England’s gold medal dream was shattered by Nigeria in a dramatic semi-final at the Commonwealth Games today.
The Africans won 3-2, with every singles match going to a deciding set and Bode Abiodun’s victories over Liam Pitchford and Sam Walker proving critical.
England must now pick themselves up to face Singapore in under an hour’s time for the bronze, while Nigeria take on India for the gold – India having won the other semi-final 3-2 earlier.
Listen to Paul Drinkhall’s reaction to the defeat:
There was no Quadri Aruna in the Nigerian line-up, the highest-ranked player in the tournament at world No 26 having flown into Australia in the last few hours after completing club commitments in Europe. Instead, Segun Toriola led off the Africans’ effort and was up first against Paul Drinkhall.
Toriola, a seven-time Olympian and multiple Commonwealth Games medallist, is still dynamic and athletic at 43 and the first game saw both players demonstrating their full range of movement and attacking power.
It was first blood to Nigeria as Toriola saved three game points before taking his own first chance at 13-12, and he opened up a 5-1 lead in the second. Drinkhall closed to 6-5, prompting an early Nigeria timeout, during which Aruna led discussions on the bench. Both players continued to show lightning reflexes to pounce on anything loose but it was Drinkhall who brought up the first game point and this time he took it to level at 1-1.
Drinkhall kept up a good variety of serve and targeted the backhand of Toriola when he could, and that saw him keep his nose in front in the next, which he took to seven.
It was similar in the fourth as Drinkhall got to 10-8 up, only to see his two match points saved with the aid of two net cords which took the ball out of reach. A third match point followed, saved by a ferocious inside-out forehand receive, and Toriola made it count by taking his first game point to ensure a decider.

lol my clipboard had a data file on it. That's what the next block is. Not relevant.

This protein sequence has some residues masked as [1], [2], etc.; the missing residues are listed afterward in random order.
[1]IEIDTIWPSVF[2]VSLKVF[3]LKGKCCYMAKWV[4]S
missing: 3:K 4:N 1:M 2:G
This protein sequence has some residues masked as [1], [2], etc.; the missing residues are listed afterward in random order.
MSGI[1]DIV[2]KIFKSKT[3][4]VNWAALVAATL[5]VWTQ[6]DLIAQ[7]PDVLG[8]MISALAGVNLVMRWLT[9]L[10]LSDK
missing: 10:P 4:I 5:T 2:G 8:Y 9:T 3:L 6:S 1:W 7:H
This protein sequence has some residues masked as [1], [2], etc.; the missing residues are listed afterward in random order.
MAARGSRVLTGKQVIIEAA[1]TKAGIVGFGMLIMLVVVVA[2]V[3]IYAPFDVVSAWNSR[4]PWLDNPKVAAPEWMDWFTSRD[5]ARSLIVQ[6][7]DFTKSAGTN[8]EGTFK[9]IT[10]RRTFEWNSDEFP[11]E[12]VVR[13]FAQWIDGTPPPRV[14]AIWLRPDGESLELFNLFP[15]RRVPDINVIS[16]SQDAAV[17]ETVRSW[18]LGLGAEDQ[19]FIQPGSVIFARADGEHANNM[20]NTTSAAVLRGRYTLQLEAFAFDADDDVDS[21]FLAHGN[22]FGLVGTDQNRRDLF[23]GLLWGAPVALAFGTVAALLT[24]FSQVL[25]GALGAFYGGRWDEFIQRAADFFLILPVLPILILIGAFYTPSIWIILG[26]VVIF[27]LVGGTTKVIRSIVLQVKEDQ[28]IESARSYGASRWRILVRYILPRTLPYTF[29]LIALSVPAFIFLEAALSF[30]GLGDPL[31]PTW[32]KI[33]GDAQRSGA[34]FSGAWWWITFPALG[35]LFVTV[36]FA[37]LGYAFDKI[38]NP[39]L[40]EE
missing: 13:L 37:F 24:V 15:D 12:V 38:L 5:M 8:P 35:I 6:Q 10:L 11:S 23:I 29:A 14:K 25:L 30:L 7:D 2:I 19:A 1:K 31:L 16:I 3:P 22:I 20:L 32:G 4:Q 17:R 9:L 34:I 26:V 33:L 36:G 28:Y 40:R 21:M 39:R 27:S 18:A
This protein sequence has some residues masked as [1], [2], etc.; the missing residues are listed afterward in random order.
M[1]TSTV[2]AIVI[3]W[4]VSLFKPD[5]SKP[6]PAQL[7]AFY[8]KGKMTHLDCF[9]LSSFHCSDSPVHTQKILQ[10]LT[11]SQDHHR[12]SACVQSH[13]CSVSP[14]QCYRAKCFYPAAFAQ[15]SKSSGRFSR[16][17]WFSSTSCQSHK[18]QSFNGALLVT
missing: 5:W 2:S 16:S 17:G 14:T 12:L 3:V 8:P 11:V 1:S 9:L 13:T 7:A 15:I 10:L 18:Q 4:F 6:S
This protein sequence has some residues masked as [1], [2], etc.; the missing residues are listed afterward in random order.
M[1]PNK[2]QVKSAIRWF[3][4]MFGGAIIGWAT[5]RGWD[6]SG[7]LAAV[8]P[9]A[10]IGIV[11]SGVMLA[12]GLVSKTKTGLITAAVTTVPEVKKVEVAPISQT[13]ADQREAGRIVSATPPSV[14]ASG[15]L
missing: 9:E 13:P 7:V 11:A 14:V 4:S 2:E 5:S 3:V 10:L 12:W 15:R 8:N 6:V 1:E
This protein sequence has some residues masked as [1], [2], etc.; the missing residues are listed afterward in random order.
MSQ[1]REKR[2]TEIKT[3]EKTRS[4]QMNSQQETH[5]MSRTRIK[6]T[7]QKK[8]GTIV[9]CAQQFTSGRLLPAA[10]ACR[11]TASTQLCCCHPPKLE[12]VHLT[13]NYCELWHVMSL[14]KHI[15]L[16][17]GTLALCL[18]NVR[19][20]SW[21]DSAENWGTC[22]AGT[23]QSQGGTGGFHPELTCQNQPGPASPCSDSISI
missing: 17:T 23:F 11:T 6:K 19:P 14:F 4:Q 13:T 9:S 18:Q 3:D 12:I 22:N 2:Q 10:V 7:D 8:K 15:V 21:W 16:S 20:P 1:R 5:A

There was no psychological hangover from that and Drinkhall again was just ahead for most of the decider. And having brought up three match points, there was no bad luck or opposing excellence this time as Drinkhall pummelled a forehand down the line.
Liam Pitchford beat Bode Abiodun 4-0 at the last Commonwealth Games in Glasgow, on his way to a singles bronze medal. They met again here and Pitchford continued that unblemished record as he took the first two sets.
It was a ‘bitty’ match that lacked fluidity, glimpses of brilliance interspersed with mistakes by both players – including two service errors by Abiodun in the first.
The theme continued in the third, Pitchford’s game not firing as the Nigerian varied his play and cut the deficit with an 11-4 scoreline, and in the fourth when Abiodun fought back to level it 13-11 on his third game point.
There had been enough quality from Pitchford to suggest he could turn back the tide, but when he lost four in a row to go 4-2 down in the decider, a timeout was called. Abiodun, currently ranked at 296, continued to apply pressure and took the next four points as well to put Pitchford really up against it. Pitchford briefly rallied to 8-4; Aruna, who had been bouncing up and down on the bench as cheerleader, called a timeout. It had the desired effect as Abiodun closed it out 11-5.